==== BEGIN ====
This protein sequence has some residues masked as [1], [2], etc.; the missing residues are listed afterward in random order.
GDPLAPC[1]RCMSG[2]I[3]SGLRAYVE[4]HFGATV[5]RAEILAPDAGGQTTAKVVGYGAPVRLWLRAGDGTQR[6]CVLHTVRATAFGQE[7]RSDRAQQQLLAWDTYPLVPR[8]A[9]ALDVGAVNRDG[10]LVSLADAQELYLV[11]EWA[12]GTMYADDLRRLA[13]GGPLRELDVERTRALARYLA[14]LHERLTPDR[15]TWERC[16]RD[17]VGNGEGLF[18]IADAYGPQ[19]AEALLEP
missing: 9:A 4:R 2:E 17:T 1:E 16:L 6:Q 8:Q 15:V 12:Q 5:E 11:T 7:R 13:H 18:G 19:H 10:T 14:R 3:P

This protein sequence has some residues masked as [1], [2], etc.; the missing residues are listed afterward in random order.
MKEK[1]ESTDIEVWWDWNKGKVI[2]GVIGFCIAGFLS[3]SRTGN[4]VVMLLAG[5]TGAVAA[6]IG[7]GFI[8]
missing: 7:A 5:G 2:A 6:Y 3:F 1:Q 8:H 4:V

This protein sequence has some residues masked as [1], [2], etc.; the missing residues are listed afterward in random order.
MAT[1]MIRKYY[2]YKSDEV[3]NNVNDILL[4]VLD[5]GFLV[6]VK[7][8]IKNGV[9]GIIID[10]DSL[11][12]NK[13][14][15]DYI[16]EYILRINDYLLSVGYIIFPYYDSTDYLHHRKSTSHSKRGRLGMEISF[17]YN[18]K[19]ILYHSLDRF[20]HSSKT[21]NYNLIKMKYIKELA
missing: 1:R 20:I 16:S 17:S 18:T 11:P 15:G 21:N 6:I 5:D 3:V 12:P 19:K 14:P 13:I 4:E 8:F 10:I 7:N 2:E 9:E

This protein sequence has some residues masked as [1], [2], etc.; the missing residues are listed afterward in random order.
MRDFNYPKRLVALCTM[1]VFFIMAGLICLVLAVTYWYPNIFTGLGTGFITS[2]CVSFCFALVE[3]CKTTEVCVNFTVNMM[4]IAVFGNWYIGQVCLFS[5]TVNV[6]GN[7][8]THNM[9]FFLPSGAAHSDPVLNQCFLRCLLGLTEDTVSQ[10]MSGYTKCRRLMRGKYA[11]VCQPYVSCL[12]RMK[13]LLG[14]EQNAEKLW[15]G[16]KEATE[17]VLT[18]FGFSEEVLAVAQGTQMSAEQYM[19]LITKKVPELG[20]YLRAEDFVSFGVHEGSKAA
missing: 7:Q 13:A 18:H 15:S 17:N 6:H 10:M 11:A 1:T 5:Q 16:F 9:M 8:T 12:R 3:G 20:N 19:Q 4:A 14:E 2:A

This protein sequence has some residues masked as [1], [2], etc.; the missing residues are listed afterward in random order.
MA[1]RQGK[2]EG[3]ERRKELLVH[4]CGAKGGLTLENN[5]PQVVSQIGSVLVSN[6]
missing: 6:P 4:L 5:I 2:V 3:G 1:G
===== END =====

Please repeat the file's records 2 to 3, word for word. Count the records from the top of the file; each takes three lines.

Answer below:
This protein sequence has some residues masked as [1], [2], etc.; the missing residues are listed afterward in random order.
MKEK[1]ESTDIEVWWDWNKGKVI[2]GVIGFCIAGFLS[3]SRTGN[4]VVMLLAG[5]TGAVAA[6]IG[7]GFI[8]
missing: 7:A 5:G 2:A 6:Y 3:F 1:Q 8:H 4:V

This protein sequence has some residues masked as [1], [2], etc.; the missing residues are listed afterward in random order.
MAT[1]MIRKYY[2]YKSDEV[3]NNVNDILL[4]VLD[5]GFLV[6]VK[7][8]IKNGV[9]GIIID[10]DSL[11][12]NK[13][14][15]DYI[16]EYILRINDYLLSVGYIIFPYYDSTDYLHHRKSTSHSKRGRLGMEISF[17]YN[18]K[19]ILYHSLDRF[20]HSSKT[21]NYNLIKMKYIKELA
missing: 1:R 20:I 16:S 17:S 18:T 11:P 15:G 21:N 6:I 5:D 3:V 12:P 19:K 14:P 13:I 4:E 8:F 10:I 7:N 2:E 9:E